Phasing in the Green

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During the time we were writing our Green IT book, we came across a great many new green products and solutions. The last few years have seen an explosion of general and IT-related technologies touting to help an organization be greener. As we continued our research and writing, it became clear that going green was becoming easier and easier.

This is good news for all of us; however, one of the first things any organization is going to consider when buying new technology is the initial cost. It turns out that many of the green products and solutions aren’t the cheapest options, and it may take some time before the scales of finance tip in green’s favor. So how does an organization go green – you know, do the right thing for planet – while doing the right thing for the bottom line?

Low Hanging Fruit – The Technology Refresh.

One of the best opportunities to go green is when an organization is faced with the natural process of replacing aging technology with something new. In IT, this can happen frequently as there are often new technologies and solutions that offer a business significant value. With an existing technology in place, the organization will already have a good grasp on the fixed costs, and much of the operational costs associated with the technology. A good example is laptop and desktop computers – a company knows how much each unit costs and how much support and other costs are. They may have even estimated how much energy each consumes over a given period of time and if not, this can be estimated without too much effort. For example, the vendor’s website likely mentions how much power the device consumes.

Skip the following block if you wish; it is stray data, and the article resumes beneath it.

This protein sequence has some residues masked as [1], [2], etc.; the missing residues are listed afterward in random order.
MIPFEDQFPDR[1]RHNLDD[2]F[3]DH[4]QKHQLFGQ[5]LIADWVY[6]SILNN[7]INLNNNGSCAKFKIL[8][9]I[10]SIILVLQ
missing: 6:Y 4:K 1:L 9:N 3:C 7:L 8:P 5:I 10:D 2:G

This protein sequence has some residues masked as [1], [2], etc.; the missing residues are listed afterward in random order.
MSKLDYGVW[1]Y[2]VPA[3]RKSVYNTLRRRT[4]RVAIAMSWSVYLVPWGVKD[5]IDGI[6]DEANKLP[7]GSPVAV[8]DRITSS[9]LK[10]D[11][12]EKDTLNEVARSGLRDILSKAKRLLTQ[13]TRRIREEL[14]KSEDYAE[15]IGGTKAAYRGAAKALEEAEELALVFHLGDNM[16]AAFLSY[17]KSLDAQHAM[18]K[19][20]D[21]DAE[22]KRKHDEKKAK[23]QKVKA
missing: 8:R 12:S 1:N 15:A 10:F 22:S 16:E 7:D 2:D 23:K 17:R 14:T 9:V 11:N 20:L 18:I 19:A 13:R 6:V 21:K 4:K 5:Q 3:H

If one of the easiest ways to go green is by simply phasing in the green technology when it’s time to update something, where do these opportunities most often lie? Well, it could be almost anything from copiers, printers, laptops, desktops, monitors, servers, uninterruptable power supplies, routers, switches, phone systems, and data center components like HVAC systems and generators. Even pagers and cell phones present the opportunity to improve on “greenness”.

Every single one of these technologies has at least a few green offerings. Look for energy savings through efficiency (improved power supplies, system design) or improved capacity (read virtualization). Also keep an eye out for products offering a reduction of consumables, low or no toxic emissions or components, or ones that are simply designed to last longer or be more recyclable when they are at the end of their useful life.

Baby Steps – Small Changes Can Have Huge Impacts

Let’s take a look at two examples:

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